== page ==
Birmingham leader claims Muslims are being bullied and victimised

By staff writers
5 Feb 2007

Following police action in a high profile suspected UK terror case last week, one of Birmingham’s senior Muslim leaders, Dr Mohammad Naseem, chair of the city’s Central Mosque, has said that Muslims in Britain are being labelled as a threat in a way that has parallels with the treatment of Jews under Hitler.

Dr Naseem described arrests in the city as an example of the government justifying its foreign and domestic political agenda. He claimed Muslims were being “bullied” and that the framing of anti-terrorism laws was a threat to freedom.

The remarks, coming from someone who Midlands police says has been cooperative in the past in condemning those prepared to use violence, will be seen as symbolic of the huge distance in perception between the authorities and large numbers of Muslims.

“This is a persecuting course of action that the government has taken”, claimed Dr Naseem. “They have invented this perception of a threat. To justify that, they have to maintain incidents to prove something is going on. There is dismay and people feel they are being persecuted unjustly… If there is a reason, the process should be open and for everybody to see what is happening.”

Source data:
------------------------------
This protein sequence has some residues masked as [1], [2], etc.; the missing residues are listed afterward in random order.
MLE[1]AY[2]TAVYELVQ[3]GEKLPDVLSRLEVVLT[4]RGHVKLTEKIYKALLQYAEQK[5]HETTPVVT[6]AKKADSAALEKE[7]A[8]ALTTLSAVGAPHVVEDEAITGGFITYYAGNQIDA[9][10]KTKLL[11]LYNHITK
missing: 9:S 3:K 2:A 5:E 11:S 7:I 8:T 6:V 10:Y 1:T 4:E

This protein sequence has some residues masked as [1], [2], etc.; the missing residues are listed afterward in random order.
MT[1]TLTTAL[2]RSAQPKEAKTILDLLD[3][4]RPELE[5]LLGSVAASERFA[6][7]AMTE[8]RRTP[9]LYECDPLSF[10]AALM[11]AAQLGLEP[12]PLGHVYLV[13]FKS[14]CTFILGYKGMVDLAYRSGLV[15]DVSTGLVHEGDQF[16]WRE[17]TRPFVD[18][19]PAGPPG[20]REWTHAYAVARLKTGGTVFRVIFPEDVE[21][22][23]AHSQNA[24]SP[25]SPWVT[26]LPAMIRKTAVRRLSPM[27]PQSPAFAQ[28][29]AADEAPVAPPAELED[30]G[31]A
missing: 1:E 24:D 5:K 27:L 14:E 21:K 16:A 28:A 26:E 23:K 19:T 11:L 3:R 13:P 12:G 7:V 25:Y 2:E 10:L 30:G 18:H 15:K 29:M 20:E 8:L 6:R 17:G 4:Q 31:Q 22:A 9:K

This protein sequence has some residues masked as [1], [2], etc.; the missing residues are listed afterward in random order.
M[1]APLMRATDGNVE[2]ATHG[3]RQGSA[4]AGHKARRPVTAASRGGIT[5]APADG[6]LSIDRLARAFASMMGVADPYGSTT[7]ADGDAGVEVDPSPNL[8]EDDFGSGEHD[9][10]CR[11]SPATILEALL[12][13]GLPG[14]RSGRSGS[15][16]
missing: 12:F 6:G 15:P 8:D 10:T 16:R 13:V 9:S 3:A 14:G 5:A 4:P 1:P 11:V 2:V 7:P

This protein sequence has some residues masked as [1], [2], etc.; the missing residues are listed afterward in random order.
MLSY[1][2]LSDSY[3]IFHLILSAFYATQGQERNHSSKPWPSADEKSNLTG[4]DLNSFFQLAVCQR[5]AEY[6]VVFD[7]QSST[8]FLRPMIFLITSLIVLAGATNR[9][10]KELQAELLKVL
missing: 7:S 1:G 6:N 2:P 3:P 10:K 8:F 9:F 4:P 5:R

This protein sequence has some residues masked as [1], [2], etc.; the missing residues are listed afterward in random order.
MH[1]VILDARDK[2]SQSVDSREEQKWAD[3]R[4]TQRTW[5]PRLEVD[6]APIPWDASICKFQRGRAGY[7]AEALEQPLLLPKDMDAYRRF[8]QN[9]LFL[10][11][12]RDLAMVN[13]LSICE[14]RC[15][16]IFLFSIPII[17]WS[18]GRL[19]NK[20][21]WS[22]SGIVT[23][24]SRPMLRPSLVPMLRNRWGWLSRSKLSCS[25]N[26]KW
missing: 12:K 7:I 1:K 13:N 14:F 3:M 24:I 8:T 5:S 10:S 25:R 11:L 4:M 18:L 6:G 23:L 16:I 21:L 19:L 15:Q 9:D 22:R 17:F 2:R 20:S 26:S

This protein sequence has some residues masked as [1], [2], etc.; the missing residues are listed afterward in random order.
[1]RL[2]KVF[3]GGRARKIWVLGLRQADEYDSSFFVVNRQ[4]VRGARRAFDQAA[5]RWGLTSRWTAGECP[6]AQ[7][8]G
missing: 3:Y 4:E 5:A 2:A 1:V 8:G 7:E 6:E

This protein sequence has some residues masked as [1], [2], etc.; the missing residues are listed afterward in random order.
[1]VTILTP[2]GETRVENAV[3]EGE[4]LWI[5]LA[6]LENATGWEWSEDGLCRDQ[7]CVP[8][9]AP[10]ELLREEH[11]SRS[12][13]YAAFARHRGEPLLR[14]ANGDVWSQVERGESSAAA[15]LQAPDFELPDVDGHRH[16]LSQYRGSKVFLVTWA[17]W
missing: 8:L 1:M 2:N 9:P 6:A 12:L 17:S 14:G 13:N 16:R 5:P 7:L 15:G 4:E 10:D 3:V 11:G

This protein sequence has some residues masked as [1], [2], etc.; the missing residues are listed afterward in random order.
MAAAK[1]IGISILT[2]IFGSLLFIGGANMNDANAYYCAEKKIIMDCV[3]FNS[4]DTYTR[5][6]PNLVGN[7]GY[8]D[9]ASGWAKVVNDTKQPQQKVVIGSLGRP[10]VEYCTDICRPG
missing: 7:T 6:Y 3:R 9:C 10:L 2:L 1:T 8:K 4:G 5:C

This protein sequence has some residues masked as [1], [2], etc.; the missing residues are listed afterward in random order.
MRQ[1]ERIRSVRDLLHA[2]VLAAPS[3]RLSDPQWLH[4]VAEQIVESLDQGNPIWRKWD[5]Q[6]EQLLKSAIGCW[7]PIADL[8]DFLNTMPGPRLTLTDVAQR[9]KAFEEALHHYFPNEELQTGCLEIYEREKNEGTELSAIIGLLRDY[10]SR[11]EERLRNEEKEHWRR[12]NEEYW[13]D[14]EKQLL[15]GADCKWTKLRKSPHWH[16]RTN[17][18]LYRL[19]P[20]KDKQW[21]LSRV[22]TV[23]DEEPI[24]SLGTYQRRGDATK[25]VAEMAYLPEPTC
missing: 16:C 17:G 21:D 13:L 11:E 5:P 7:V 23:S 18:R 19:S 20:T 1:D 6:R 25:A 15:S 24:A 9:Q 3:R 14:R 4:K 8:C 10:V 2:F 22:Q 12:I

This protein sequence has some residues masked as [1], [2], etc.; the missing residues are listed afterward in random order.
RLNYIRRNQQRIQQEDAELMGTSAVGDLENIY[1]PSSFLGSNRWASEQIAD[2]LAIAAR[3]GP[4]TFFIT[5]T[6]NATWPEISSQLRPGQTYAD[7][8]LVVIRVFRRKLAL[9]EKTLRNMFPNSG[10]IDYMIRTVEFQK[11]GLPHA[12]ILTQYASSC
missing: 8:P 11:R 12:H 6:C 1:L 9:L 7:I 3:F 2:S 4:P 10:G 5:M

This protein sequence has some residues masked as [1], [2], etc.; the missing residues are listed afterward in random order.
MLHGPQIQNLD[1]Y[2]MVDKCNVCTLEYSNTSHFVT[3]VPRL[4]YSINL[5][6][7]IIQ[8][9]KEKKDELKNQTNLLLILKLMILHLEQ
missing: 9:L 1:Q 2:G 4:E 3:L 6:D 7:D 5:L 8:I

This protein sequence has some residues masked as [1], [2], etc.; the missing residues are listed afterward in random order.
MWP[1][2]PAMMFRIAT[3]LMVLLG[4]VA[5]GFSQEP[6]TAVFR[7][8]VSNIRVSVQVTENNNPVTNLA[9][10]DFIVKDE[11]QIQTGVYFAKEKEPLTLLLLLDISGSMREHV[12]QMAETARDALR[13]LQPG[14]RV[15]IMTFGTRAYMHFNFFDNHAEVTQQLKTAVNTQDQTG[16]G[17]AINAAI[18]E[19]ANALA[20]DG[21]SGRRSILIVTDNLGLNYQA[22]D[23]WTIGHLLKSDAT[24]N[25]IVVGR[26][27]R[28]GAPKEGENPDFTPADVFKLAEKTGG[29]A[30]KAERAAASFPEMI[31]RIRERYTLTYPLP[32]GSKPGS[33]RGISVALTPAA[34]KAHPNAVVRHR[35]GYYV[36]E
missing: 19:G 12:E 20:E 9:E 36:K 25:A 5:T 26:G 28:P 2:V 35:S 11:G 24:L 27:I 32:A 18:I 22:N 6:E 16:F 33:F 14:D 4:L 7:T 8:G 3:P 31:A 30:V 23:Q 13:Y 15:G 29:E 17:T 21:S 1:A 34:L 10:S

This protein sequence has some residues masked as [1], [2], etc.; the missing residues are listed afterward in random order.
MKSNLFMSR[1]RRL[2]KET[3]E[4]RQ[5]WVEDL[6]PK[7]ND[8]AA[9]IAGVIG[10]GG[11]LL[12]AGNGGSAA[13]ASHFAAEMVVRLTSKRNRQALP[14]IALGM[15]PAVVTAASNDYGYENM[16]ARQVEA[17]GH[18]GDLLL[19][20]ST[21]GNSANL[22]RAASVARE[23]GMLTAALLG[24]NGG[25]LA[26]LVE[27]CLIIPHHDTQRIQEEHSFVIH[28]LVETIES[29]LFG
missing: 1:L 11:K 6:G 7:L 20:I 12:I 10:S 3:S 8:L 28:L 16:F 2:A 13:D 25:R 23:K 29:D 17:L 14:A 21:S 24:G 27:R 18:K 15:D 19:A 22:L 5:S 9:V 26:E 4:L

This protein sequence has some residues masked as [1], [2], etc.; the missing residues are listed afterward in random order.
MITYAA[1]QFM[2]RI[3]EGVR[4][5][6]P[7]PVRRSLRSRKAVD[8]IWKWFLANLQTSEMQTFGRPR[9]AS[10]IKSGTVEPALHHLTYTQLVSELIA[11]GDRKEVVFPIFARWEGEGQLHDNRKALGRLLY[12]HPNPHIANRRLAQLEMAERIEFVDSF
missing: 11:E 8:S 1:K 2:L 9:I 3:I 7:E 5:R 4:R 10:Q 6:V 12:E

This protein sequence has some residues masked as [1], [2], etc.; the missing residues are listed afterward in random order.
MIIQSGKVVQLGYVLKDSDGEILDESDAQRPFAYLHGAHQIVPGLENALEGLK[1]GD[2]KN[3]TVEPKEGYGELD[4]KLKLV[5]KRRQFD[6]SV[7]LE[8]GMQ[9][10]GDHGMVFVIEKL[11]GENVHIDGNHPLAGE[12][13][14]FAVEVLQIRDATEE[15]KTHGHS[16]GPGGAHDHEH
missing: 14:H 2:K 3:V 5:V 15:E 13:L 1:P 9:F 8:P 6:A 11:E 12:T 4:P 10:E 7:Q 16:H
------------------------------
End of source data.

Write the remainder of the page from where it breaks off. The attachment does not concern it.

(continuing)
He called on police either to charge the nine men being detained or release them, but added: “I do trust the West Midlands Police — but the orders are coming from the political establishment. Blair is under suspicion himself. I am asking people to be calm.”

According to media reports, thousands gathered to hear Dr Naseem’s comments during Friday prayers. Many continue to believe that the arrests will turn out to be a repeat of those in Forest Gate, London, in summer 2006, when a man was shot in the shoulder as police searched his home for traces of a chemical weapon. He and his brother were released without charge and no evidence of the weapon was found.

Sir Iqbal Sacranie, the former head of the umbrella group the Muslim Council of Britain, commented: “I wouldn’t have used the Nazi reference but I know from the number of calls that we are getting that people are really disturbed by the onslaught on the Muslim community.”

He added: “Opinion polls have been created giving a bleak picture of Muslim views which do not represent the majority. We are now having trial by media of the men who have been arrested but not charged. The mainstream Muslim organisations and community are being demonised and are under siege.”

Other commentators say that voices of alarm do not represent the views of the majority, and that a substantial part of the problem is the desire of the media for instant comment based on defining people primarily by religion, and by the remarks of community leaders.

Others suggest that the substantial numbers listening to Dr Naseem indicate a genuine underlying fear in significant sections of Asian communities.

West Midlands police and the government say that the presence and activity of terror cells is a reality, and that to describe talk of a terror threat as unfounded is wrong.

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